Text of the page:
James L. Leloudis, Professor of History, University of North Carolina at Chapel Hill. Copyright 2017.
With research assistance from Cecelia Moore, PhD; Rob Shapard, PhD; and Brian Fennessy.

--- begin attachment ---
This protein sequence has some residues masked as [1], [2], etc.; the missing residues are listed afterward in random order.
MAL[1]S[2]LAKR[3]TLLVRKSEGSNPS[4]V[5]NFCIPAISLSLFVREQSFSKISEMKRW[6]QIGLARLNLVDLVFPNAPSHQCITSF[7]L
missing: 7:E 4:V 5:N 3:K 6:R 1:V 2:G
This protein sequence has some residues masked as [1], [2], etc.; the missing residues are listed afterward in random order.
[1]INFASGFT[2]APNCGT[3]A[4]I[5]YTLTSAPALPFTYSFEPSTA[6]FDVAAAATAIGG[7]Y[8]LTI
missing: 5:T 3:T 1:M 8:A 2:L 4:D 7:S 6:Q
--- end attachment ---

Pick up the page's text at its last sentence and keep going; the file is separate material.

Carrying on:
Quotations, in order of presentation: Francis P. Venable to F. H. Rogers, May 16, 1913, folder 987, University of North Carolina Papers, University of North Carolina Archives #40005; Kemp P. Battle, History of the University of North Carolina, Vol. 2 (Raleigh: Edwards and Broughton Printing Company, 1912), p. 323; Unveiling of Confederate Monument at University, June 2, 1913, series 2.2, folder 26, Julian Shakespeare Carr Papers, Southern Historical Collection #00141; speech fragments, series 3, folder 60, William W. Kitchin Papers, Southern Historical Collection #04018, and "The Governor's Speech," Oxford Public Ledger, November 5, 1909; "Corner Stone Laid," Wadesboro Messenger and Intelligencer, January 18, 1906; R. D. W. Connor, Race Elements in the White Population of North Carolina (Raleigh: Edwards and Broughton Printing Co., 1920), pp. 12-13; Joseph G. de Roulhac Hamilton, Reconstruction in North Carolina (New York: Columbia University, 1914), p. 466; Francis P. Venable, Acceptance of the Monument, series 4, subseries on education, folder 128, Francis Preston Venable Papers, Southern Historical Collection #04368, and Unveiling of Confederate Monument at University (see above); review of "Birth of a Nation," The Moving Picture World, March 13, 1915, p. 1587; Armistead Burwell, "The Ideal Confederate Soldier," an address at the unveiling of the Confederate monument in Cornelius, N.C., August 4, 1910 (Cp 970.76 .B97i), North Carolina Collection; and "Corner Stone Laid" (see above). The University Archives, North Carolina Collection, and Southern Historical Collection are located in Wilson Library, University of North Carolina at Chapel Hill.